Can it be compiled on a Mac ?

Oliver July 25, 2008 08:42

Re: open-source mesh generator
 
In theory yes -- the only MAC I have available is a laptop which is a couple of years old, though. Did you manage to compile Qt and VTK on your MAC? If yes, then it shouldn't be too difficult to compile engrid.

Praveen. C July 25, 2008 09:06

Re: open-source mesh generator
 
I will try it in the evening. I have never compiled VTK on a mac. Is VTK already included in the engrid sources ? I think Qt is already available in Xcode but I dont seem to have qmake. I may have to install it but I have read on the web that there are no problems.

Oliver July 25, 2008 09:23

Re: open-source mesh generator
 
VTK is not included, you have to download it from www.vtk.org. Unfortunately I have no programming experience on Mac OS.


Ahmed July 26, 2008 06:37

Re: open-source mesh generator
 
Hi there My knowledge of the linux OpenSuSe is still limited so I downloaded the windows version. The following comment is based on my own personal preferences, hope it will be read as such, now since the enGrid reads geometry files produced by Gmsh (which is open source too) I wonder if your future plans contemplate the possibility of including a geometry creation menu which is based on Gmsh, I prefer to have a mesher that creates its own geometry whether directly or importing it as iges or step file (just like Gambit) I also want to congratulate you on this effort and hope the best for you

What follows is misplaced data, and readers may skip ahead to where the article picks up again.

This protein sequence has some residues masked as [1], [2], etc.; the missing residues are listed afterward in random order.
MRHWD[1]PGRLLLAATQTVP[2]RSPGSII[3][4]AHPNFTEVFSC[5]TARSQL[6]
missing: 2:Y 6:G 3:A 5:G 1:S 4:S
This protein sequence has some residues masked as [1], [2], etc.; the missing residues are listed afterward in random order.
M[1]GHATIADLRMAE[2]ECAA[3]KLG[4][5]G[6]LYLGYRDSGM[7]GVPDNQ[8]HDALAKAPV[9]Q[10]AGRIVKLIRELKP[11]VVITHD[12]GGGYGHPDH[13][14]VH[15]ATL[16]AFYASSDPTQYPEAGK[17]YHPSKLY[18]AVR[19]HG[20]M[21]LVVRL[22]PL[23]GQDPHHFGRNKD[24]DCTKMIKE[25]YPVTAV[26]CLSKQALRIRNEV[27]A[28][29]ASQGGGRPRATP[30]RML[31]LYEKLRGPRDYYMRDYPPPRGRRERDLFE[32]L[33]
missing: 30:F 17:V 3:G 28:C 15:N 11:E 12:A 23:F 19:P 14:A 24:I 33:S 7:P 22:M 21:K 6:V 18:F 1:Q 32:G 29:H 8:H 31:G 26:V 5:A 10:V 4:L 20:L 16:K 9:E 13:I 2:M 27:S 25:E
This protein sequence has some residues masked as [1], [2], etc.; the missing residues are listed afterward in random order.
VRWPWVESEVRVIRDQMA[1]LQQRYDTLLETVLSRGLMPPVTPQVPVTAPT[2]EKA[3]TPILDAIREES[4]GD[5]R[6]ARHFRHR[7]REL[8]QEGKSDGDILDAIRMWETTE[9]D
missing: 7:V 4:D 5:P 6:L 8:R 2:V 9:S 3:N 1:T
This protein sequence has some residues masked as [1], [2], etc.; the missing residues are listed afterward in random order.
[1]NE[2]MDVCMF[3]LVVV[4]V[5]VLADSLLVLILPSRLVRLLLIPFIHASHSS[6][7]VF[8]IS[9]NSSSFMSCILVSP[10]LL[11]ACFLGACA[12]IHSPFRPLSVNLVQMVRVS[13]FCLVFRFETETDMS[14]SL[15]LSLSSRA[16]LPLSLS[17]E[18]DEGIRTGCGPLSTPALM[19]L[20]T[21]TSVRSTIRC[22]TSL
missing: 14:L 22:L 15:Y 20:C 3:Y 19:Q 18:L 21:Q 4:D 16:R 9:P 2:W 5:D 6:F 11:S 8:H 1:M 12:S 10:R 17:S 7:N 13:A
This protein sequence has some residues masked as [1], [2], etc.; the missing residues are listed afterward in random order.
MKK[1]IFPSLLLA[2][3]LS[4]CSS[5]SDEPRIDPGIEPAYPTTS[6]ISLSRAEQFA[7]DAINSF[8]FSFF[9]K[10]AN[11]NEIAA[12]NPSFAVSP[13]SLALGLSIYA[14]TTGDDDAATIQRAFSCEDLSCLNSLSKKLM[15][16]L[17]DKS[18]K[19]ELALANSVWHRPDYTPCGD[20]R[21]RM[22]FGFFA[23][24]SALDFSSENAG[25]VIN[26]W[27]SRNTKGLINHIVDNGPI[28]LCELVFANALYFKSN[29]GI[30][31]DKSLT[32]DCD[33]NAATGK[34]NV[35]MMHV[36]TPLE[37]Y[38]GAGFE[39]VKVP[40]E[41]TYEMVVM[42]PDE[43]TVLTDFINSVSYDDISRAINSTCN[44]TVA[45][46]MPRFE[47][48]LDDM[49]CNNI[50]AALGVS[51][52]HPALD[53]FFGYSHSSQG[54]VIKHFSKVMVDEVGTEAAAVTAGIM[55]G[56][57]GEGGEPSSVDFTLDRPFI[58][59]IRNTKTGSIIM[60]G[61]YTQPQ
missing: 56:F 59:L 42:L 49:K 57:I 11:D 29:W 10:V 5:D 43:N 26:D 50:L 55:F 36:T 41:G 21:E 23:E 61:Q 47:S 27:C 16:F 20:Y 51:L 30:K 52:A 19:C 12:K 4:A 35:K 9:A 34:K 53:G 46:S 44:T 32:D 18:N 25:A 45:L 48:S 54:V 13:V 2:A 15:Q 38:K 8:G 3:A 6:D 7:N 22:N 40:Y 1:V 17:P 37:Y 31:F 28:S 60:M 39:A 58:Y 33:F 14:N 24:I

claco February 18, 2011 09:42

Quote:

Originally Posted by Kevin
;55981
Hats off Oliver! I've not had the chance to try your mesher yet, but I am very excited about the prospect. I agree with you regarding a serious lack of open source options. Maybe I just haven't looked hard enough, but despite there being a million and one ways to generate a tet mesh open source, none of the others seem to deal with boundary layers. For my purposes (turbomachinery) - that makes them useless!

I currently have access to myriad academic and commercial meshers since I'm studying. However, the company who sponsor my work are really sick and tired of paying ANSYS so much and are actively looking at ways of using open source.


Dear Sir,

could You please me indicate an opensource software for turbomachinery mesh building?

Yours Sincerely,


Claudio Comis